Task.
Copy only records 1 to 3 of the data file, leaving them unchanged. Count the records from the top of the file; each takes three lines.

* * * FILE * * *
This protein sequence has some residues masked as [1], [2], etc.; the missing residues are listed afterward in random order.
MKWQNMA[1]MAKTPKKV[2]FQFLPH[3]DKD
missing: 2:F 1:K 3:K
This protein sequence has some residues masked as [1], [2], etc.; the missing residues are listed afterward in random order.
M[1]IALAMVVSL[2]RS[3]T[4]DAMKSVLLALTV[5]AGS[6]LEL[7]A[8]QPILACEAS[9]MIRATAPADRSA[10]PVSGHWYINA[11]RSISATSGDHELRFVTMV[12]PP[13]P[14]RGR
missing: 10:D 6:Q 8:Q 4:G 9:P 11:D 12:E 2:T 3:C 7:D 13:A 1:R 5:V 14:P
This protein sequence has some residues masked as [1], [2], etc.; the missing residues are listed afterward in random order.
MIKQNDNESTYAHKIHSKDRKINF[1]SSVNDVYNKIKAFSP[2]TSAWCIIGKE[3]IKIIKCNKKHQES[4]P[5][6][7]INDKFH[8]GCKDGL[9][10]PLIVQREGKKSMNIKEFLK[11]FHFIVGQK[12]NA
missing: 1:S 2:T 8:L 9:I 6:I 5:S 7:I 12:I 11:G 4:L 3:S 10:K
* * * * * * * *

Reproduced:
This protein sequence has some residues masked as [1], [2], etc.; the missing residues are listed afterward in random order.
MKWQNMA[1]MAKTPKKV[2]FQFLPH[3]DKD
missing: 2:F 1:K 3:K
This protein sequence has some residues masked as [1], [2], etc.; the missing residues are listed afterward in random order.
M[1]IALAMVVSL[2]RS[3]T[4]DAMKSVLLALTV[5]AGS[6]LEL[7]A[8]QPILACEAS[9]MIRATAPADRSA[10]PVSGHWYINA[11]RSISATSGDHELRFVTMV[12]PP[13]P[14]RGR
missing: 10:D 6:Q 8:Q 4:G 9:P 11:D 12:E 2:T 3:C 7:D 13:A 1:R 5:V 14:P
This protein sequence has some residues masked as [1], [2], etc.; the missing residues are listed afterward in random order.
MIKQNDNESTYAHKIHSKDRKINF[1]SSVNDVYNKIKAFSP[2]TSAWCIIGKE[3]IKIIKCNKKHQES[4]P[5][6][7]INDKFH[8]GCKDGL[9][10]PLIVQREGKKSMNIKEFLK[11]FHFIVGQK[12]NA
missing: 1:S 2:T 8:L 9:I 6:I 5:S 7:I 12:I 11:G 4:L 3:S 10:K